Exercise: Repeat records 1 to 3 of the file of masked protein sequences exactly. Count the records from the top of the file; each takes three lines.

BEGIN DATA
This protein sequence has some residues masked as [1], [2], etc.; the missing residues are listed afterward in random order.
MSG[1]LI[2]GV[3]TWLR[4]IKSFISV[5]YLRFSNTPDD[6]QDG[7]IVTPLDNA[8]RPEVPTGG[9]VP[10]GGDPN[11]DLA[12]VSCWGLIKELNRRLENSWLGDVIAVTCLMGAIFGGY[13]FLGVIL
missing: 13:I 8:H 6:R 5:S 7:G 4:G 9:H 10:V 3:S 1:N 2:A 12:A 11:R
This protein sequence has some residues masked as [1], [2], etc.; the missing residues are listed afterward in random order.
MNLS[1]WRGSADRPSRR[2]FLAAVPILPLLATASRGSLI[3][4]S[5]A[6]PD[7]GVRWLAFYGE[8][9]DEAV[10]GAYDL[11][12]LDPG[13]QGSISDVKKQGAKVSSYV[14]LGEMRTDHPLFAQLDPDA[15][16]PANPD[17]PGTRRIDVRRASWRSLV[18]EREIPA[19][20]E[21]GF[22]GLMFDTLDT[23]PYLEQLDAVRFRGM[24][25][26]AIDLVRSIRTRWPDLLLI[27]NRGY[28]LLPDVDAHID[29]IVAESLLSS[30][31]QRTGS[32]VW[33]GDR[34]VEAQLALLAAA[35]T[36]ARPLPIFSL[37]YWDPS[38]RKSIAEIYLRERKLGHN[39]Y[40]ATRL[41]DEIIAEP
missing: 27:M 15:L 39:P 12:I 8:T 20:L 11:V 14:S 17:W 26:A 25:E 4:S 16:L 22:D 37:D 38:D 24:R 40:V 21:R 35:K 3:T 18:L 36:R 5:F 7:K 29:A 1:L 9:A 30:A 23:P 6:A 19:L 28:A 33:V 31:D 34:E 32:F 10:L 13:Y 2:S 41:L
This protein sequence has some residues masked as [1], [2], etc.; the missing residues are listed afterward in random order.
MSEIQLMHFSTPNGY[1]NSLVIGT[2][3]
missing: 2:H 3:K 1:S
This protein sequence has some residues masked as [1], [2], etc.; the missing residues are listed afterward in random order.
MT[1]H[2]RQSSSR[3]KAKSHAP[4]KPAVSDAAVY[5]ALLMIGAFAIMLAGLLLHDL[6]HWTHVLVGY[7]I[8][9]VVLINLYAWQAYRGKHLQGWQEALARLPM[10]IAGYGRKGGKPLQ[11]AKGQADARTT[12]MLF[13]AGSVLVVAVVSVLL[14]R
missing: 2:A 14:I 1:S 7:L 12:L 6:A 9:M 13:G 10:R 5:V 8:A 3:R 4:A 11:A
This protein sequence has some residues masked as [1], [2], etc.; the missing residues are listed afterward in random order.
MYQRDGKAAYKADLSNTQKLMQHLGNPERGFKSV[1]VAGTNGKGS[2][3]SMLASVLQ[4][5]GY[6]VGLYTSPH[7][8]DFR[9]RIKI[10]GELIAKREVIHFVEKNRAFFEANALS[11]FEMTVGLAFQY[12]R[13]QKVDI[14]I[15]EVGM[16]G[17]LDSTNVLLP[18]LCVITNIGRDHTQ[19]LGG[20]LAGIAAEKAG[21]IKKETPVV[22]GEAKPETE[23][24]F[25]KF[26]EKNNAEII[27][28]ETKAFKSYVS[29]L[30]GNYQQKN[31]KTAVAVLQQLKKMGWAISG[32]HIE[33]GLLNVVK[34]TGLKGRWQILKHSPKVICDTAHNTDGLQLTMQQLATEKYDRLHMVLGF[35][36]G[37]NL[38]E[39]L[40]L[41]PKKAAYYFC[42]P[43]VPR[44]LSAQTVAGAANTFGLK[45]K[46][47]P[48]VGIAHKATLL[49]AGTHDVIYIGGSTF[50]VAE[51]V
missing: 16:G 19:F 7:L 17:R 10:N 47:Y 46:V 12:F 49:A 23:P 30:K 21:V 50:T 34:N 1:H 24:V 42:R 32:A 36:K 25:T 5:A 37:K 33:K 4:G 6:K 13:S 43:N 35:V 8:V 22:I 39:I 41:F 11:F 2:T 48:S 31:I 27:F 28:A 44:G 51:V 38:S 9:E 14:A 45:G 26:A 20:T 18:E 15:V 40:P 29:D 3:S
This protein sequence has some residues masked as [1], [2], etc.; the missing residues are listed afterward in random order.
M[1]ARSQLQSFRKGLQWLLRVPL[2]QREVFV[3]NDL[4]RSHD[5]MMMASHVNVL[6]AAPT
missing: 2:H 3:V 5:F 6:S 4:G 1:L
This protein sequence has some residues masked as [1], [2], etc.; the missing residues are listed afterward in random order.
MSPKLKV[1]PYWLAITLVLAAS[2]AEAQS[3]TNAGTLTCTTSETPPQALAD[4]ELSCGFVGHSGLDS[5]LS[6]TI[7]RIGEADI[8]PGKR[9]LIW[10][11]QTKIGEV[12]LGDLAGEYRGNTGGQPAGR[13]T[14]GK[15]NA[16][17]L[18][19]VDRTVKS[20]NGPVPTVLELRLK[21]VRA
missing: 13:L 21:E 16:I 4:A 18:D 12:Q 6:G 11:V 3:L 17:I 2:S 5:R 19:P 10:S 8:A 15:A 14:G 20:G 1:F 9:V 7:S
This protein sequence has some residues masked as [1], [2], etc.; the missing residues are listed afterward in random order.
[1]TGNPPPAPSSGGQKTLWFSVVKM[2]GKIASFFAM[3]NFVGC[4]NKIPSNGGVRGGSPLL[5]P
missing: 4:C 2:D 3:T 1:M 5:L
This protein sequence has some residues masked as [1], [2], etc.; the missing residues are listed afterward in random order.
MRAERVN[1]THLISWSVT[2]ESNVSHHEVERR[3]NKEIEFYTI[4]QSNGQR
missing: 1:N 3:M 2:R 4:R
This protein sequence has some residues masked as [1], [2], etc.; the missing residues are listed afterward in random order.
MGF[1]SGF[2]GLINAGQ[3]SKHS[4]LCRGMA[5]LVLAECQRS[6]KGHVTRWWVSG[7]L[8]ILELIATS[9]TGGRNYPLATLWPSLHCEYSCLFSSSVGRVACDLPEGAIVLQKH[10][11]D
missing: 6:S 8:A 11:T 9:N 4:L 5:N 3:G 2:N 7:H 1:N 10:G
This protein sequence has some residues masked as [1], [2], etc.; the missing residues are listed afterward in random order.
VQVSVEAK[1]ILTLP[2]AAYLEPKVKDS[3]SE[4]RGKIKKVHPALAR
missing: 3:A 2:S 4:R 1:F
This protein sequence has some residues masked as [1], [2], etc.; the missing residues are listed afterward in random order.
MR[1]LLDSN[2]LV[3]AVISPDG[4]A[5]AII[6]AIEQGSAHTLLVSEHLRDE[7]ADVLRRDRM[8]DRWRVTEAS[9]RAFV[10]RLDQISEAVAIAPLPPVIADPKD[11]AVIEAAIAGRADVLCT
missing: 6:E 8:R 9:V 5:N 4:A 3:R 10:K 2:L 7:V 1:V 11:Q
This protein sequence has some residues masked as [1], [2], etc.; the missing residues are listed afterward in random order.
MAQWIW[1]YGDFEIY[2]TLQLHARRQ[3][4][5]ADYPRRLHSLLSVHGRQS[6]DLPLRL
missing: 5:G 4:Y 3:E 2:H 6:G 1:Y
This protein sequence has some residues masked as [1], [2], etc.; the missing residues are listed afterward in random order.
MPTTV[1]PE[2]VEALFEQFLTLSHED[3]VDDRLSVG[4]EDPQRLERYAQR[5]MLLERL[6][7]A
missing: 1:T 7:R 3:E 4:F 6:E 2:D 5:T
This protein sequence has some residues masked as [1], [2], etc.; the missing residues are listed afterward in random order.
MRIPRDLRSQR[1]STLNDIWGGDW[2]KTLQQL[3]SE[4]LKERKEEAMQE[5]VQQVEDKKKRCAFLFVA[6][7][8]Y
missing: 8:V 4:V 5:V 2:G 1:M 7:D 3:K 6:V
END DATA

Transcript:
This protein sequence has some residues masked as [1], [2], etc.; the missing residues are listed afterward in random order.
MSG[1]LI[2]GV[3]TWLR[4]IKSFISV[5]YLRFSNTPDD[6]QDG[7]IVTPLDNA[8]RPEVPTGG[9]VP[10]GGDPN[11]DLA[12]VSCWGLIKELNRRLENSWLGDVIAVTCLMGAIFGGY[13]FLGVIL
missing: 13:I 8:H 6:R 5:S 7:G 4:G 9:H 10:V 3:S 1:N 2:A 12:A 11:R
This protein sequence has some residues masked as [1], [2], etc.; the missing residues are listed afterward in random order.
MNLS[1]WRGSADRPSRR[2]FLAAVPILPLLATASRGSLI[3][4]S[5]A[6]PD[7]GVRWLAFYGE[8][9]DEAV[10]GAYDL[11][12]LDPG[13]QGSISDVKKQGAKVSSYV[14]LGEMRTDHPLFAQLDPDA[15][16]PANPD[17]PGTRRIDVRRASWRSLV[18]EREIPA[19][20]E[21]GF[22]GLMFDTLDT[23]PYLEQLDAVRFRGM[24][25][26]AIDLVRSIRTRWPDLLLI[27]NRGY[28]LLPDVDAHID[29]IVAESLLSS[30][31]QRTGS[32]VW[33]GDR[34]VEAQLALLAAA[35]T[36]ARPLPIFSL[37]YWDPS[38]RKSIAEIYLRERKLGHN[39]Y[40]ATRL[41]DEIIAEP
missing: 27:M 15:L 39:P 12:I 8:T 20:L 11:V 14:S 17:W 26:A 25:E 4:S 16:L 22:D 37:D 38:D 24:R 40:V 21:R 35:K 3:T 18:L 36:R 5:F 7:K 29:A 1:L 9:A 30:A 23:P 6:A 19:L 28:A 33:V 31:D 34:E 32:F 10:L 13:Y 2:S 41:L
This protein sequence has some residues masked as [1], [2], etc.; the missing residues are listed afterward in random order.
MSEIQLMHFSTPNGY[1]NSLVIGT[2][3]
missing: 2:H 3:K 1:S